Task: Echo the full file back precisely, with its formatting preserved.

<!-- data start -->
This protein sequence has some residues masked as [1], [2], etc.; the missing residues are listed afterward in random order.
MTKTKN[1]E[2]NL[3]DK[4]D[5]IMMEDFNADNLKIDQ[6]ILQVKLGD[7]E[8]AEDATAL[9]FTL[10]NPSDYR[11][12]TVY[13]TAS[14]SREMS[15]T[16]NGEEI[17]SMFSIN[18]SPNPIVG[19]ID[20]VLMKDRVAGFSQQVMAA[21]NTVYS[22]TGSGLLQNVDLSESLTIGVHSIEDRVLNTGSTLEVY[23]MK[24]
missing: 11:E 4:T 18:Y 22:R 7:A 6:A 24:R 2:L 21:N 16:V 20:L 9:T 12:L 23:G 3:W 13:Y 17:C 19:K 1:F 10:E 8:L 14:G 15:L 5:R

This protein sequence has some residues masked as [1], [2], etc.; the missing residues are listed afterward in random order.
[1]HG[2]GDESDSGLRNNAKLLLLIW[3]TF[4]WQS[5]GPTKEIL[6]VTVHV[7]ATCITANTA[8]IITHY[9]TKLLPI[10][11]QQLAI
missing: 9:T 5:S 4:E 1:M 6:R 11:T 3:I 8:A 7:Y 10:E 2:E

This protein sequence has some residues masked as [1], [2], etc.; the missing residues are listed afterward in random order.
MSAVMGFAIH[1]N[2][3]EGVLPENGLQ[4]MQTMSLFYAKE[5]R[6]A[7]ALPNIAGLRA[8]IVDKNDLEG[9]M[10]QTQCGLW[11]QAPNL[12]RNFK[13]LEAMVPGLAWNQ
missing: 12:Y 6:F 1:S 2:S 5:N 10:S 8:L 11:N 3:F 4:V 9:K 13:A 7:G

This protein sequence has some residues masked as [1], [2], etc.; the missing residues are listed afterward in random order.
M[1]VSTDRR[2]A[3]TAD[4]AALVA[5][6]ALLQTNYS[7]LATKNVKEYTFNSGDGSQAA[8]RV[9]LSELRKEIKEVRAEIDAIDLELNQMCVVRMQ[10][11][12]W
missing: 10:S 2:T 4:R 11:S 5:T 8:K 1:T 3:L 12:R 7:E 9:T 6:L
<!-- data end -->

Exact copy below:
This protein sequence has some residues masked as [1], [2], etc.; the missing residues are listed afterward in random order.
MTKTKN[1]E[2]NL[3]DK[4]D[5]IMMEDFNADNLKIDQ[6]ILQVKLGD[7]E[8]AEDATAL[9]FTL[10]NPSDYR[11][12]TVY[13]TAS[14]SREMS[15]T[16]NGEEI[17]SMFSIN[18]SPNPIVG[19]ID[20]VLMKDRVAGFSQQVMAA[21]NTVYS[22]TGSGLLQNVDLSESLTIGVHSIEDRVLNTGSTLEVY[23]MK[24]
missing: 11:E 4:T 18:Y 22:R 7:A 6:A 24:R 2:L 21:N 16:V 20:L 9:T 12:L 23:G 3:W 13:Y 17:C 19:K 1:F 10:E 8:L 14:G 15:L 5:R

This protein sequence has some residues masked as [1], [2], etc.; the missing residues are listed afterward in random order.
[1]HG[2]GDESDSGLRNNAKLLLLIW[3]TF[4]WQS[5]GPTKEIL[6]VTVHV[7]ATCITANTA[8]IITHY[9]TKLLPI[10][11]QQLAI
missing: 9:T 5:S 4:E 1:M 6:R 11:T 3:I 8:A 7:Y 10:E 2:E

This protein sequence has some residues masked as [1], [2], etc.; the missing residues are listed afterward in random order.
MSAVMGFAIH[1]N[2][3]EGVLPENGLQ[4]MQTMSLFYAKE[5]R[6]A[7]ALPNIAGLRA[8]IVDKNDLEG[9]M[10]QTQCGLW[11]QAPNL[12]RNFK[13]LEAMVPGLAWNQ
missing: 12:Y 6:F 1:S 2:S 5:N 10:S 8:L 11:N 3:F 4:V 9:K 13:A 7:G

This protein sequence has some residues masked as [1], [2], etc.; the missing residues are listed afterward in random order.
M[1]VSTDRR[2]A[3]TAD[4]AALVA[5][6]ALLQTNYS[7]LATKNVKEYTFNSGDGSQAA[8]RV[9]LSELRKEIKEVRAEIDAIDLELNQMCVVRMQ[10][11][12]W
missing: 10:S 2:T 4:R 11:S 5:T 8:K 1:T 3:L 12:R 7:E 9:T 6:L